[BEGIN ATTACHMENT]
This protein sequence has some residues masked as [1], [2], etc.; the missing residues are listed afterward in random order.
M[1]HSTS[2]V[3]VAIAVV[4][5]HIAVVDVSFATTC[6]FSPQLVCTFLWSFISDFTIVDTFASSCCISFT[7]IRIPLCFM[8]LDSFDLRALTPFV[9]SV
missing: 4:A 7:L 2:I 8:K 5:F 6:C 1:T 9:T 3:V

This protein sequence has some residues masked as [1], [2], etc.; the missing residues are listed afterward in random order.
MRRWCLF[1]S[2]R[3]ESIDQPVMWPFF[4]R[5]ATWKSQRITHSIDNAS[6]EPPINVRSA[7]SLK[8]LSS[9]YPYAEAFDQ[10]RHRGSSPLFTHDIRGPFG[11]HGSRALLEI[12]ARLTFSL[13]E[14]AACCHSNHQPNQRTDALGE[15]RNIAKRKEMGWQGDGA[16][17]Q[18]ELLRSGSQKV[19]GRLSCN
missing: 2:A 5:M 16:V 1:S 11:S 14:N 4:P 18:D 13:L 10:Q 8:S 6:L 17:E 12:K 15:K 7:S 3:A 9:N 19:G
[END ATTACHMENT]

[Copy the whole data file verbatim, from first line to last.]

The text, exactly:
This protein sequence has some residues masked as [1], [2], etc.; the missing residues are listed afterward in random order.
M[1]HSTS[2]V[3]VAIAVV[4][5]HIAVVDVSFATTC[6]FSPQLVCTFLWSFISDFTIVDTFASSCCISFT[7]IRIPLCFM[8]LDSFDLRALTPFV[9]SV
missing: 4:A 7:L 2:I 8:K 5:F 6:C 1:T 9:T 3:V

This protein sequence has some residues masked as [1], [2], etc.; the missing residues are listed afterward in random order.
MRRWCLF[1]S[2]R[3]ESIDQPVMWPFF[4]R[5]ATWKSQRITHSIDNAS[6]EPPINVRSA[7]SLK[8]LSS[9]YPYAEAFDQ[10]RHRGSSPLFTHDIRGPFG[11]HGSRALLEI[12]ARLTFSL[13]E[14]AACCHSNHQPNQRTDALGE[15]RNIAKRKEMGWQGDGA[16][17]Q[18]ELLRSGSQKV[19]GRLSCN
missing: 2:A 5:M 16:V 1:S 11:S 14:N 4:P 18:D 13:L 10:Q 8:S 6:L 17:E 12:K 15:K 7:S 3:A 9:N 19:G